Joelle Taylor, the 54-year-old Lancastrian and poetry slam champion, is a fighter on the page. C+nto, the bold, combative and moving winner of the TS Eliot prize, is a passionate reconjuring of 1980s-90s butch lesbian counterculture in London (there used to be dozens of lesbian bars in the city; now there is only one). This is a dramatic narrative that does not reflect any improvement in attitudes towards the LGBTQ+ society; its context is turbulence. In her preface, she declares: “There is no part of a butch lesbian that is welcome in this world” and reminds us that 72 countries still criminalise same-sex relationships and that there are “11 jurisdictions that support the death penalty for lesbians”. She believes the loss of face-to-face encounters in clubs and the divisive nature of the internet have unravelled gay unity and her poetry is a rallying cry to put that right.
Once you have heard Taylor recite on YouTube, looking sharp in her tweed suits, her poems on the page seem unattended without her. There is swank, swagger and firecracker protest in her writing and the ideal is to hear her perform. The book’s title is from the now obsolete Italian literary verb cuntare (to recount) and much of it is divided into “rounds” as though in a boxing ring. But the past is also envisaged as a series of vitrines, their stillness in contrast to Taylor’s pounding blood. Nostalgia’s first cousin, it turns out, is rage.
She introduces four characters – composites of real people encountered “on the scene” – all dead now: Dudizile, Valentine, Jack Catch and Angel. Valentine is a stud, “a black masculine presenting lesbian”. The first poem in Valentine’s name is about invisibility, the need to be “where the road cannot reach us”. Like many of the poems, there is a sense in it of the combustible: the story will end in tears or fire.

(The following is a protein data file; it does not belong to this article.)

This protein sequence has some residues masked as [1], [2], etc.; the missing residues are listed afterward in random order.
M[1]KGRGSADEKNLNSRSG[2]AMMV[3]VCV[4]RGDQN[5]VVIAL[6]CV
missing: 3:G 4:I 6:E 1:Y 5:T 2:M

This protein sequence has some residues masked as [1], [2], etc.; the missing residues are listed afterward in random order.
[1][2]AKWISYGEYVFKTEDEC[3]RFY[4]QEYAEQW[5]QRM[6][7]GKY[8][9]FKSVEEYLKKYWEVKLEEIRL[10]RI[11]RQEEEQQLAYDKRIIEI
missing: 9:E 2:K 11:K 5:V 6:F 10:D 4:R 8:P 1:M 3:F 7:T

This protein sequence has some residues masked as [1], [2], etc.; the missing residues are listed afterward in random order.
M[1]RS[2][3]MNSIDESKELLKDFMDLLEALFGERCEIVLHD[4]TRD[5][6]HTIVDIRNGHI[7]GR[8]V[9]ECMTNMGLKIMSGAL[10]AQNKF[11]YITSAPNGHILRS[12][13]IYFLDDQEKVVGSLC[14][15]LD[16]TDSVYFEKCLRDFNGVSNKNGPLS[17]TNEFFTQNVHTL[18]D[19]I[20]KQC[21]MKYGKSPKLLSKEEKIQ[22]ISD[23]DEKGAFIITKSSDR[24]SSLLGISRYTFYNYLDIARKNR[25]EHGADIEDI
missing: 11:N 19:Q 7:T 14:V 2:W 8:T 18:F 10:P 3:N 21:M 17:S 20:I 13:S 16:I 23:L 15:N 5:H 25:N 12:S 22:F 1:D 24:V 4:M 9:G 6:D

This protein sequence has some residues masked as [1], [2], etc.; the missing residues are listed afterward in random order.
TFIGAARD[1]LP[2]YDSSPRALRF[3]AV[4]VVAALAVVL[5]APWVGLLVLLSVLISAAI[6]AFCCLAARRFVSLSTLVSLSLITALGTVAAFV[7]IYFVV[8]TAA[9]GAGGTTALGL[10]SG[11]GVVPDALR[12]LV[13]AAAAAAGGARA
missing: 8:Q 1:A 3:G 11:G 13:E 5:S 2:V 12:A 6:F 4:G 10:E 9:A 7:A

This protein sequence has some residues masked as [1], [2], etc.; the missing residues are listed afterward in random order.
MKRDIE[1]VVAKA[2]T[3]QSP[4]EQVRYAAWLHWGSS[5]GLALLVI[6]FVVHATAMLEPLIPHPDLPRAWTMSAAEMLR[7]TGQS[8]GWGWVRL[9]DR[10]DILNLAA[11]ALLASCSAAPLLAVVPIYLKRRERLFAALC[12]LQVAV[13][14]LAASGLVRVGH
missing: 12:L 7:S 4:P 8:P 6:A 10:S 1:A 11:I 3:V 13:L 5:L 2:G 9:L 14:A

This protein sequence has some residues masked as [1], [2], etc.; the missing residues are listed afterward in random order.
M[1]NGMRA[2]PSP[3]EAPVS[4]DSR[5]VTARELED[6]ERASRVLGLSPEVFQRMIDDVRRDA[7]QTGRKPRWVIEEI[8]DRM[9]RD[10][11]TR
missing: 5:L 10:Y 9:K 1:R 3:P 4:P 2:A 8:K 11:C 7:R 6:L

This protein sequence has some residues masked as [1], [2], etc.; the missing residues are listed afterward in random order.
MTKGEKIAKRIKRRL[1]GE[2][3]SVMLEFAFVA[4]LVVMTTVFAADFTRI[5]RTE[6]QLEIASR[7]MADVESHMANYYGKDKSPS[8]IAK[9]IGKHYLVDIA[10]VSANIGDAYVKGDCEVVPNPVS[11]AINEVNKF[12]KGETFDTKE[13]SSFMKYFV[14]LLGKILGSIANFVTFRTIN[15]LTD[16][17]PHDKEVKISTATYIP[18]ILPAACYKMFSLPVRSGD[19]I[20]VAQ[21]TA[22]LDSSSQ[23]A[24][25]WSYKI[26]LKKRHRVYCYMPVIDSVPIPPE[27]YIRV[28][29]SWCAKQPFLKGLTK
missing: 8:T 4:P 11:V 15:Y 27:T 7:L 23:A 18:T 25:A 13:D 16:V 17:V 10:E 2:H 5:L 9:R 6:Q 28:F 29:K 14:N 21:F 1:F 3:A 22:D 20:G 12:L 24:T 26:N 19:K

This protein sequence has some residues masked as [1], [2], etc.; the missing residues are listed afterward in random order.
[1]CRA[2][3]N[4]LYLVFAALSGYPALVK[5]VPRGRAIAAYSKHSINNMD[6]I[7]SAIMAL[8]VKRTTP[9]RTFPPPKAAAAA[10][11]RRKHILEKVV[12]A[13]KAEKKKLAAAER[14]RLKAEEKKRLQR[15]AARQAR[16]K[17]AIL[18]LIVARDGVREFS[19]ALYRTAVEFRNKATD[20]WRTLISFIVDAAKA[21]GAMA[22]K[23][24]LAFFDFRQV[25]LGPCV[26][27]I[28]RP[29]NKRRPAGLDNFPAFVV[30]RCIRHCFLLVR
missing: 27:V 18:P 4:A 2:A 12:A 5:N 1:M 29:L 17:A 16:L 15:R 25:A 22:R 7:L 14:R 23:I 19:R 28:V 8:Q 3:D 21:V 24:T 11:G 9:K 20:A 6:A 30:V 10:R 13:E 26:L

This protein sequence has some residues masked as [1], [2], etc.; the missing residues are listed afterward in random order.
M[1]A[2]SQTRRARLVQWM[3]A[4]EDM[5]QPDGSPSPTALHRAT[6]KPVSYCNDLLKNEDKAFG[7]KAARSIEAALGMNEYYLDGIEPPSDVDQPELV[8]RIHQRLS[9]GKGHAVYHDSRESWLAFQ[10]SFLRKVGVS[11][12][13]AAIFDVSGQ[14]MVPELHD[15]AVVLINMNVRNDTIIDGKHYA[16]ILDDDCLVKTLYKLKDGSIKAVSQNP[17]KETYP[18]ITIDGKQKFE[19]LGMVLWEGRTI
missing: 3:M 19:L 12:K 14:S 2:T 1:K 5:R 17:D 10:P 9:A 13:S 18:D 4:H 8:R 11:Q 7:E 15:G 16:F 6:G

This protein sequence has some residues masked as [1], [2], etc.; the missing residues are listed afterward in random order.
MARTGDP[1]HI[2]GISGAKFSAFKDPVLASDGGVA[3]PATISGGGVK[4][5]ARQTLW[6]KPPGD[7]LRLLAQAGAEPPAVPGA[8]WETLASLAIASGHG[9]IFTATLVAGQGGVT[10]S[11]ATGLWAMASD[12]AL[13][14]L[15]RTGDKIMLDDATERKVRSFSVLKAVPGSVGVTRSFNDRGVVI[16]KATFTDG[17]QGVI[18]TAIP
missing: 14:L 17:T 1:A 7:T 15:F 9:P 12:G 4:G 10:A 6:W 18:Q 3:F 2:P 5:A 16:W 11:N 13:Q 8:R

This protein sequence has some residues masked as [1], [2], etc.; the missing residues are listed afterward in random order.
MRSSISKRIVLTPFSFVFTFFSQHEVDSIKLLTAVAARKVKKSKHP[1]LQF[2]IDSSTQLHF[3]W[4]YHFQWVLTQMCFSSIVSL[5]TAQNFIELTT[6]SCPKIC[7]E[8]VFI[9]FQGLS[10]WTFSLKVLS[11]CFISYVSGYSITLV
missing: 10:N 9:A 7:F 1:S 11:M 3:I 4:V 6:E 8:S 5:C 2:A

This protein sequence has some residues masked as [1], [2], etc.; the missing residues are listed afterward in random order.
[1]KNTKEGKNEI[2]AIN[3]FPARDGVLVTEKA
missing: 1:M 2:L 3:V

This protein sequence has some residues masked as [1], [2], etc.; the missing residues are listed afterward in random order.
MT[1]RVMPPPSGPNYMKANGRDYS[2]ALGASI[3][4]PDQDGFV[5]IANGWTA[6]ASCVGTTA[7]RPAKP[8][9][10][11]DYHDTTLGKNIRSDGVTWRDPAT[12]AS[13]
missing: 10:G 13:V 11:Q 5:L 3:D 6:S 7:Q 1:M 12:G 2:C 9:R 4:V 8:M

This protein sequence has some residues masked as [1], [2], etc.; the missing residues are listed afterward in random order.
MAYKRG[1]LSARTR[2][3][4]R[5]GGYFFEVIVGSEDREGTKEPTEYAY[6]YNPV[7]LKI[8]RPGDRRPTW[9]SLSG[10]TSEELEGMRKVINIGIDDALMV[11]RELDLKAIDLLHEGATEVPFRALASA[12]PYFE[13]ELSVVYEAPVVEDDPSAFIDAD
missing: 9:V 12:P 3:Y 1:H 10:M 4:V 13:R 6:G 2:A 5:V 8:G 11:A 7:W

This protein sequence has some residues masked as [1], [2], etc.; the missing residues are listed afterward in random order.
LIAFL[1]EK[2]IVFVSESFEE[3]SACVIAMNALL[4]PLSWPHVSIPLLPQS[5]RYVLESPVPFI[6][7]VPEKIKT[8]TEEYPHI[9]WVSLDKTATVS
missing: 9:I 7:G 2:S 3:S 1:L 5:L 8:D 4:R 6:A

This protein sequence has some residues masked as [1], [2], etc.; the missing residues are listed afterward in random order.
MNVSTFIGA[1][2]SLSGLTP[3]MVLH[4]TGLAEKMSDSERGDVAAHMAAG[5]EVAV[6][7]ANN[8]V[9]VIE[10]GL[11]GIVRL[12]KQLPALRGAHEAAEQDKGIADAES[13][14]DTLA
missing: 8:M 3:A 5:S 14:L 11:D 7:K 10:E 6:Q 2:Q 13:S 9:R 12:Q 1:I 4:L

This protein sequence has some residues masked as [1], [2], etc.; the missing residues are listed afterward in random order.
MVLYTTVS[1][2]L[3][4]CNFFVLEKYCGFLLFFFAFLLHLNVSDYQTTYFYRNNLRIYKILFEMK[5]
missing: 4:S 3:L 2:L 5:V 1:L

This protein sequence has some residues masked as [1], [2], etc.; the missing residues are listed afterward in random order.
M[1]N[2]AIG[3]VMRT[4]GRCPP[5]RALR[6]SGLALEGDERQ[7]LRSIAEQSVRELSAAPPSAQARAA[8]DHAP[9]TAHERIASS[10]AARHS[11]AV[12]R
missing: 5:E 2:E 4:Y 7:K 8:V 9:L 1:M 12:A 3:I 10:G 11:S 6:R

Occasionally, there is a hint of Jeanette Winterson (from a comparable working-class Lancastrian background) to the writing. The reliquary of dead women, one of C+nto’s finest stretches, could be read as a companion piece to Winterson’s novel Written on the Body. With pugilistic grief, Taylor treats each bone as an exhibit: “this femur belonged to the first boi who over-extended her stride… ” and continues:
When breath eddies the dust, we are
all born again, my pretty Pompei, settling
into the shape of a street fighter
her petticoats snarling
That “snarling” is great – Taylor glories in garb as language. She can be flamboyant yet can also write with efficient economy. A man’s unwelcome attention is succinctly described when he “stubs his kiss out” on a cheek.
But there were moments when I felt undecided about C+nto’s intended audience. When you suspect someone is not addressing you directly, it can feel rude to stare (heterosexual readers might feel like wallflowers). At the same time, it could equally be argued that it is this access to her world, this invitation to watch her fight her corner, which makes the book powerful.
What I particularly admire is the way Taylor allows undressed lines to surface, such as: “I can’t remember the names of all my dead friends.” And she ends with an extraordinary poem about the names of dead strangers – murdered lesbians across the world. The searing effect of the recitation of names is not new but what Taylor pulls off is a fresh desolation: her poem is register and receptacle. She carries each woman within her and draws grief out, decants it into cantos.
Born right body
wrong day, Valentine
flicks her lighter
in the corner of the club
& white women flutter.
Tonight, she has dressed
as the inside of a mouth
a handsewn suit excised
from a cured night sky
black leather has its own skin
care routine it listens
to its mother I have heard
it said some girls give birth
to themselves on the back
of motorbikes invent the wind
let the road uncurl from between
their legs, the infinite motorway
something British & unbidden
i know why we are drawn
to the corners it’s where the road
cannot reach us. Every part
of a woman is a weapon
if you know how to hold it
Valentine says. The corner
flicks a Morse & in the dark
white hearts beat like moths
against a headlight.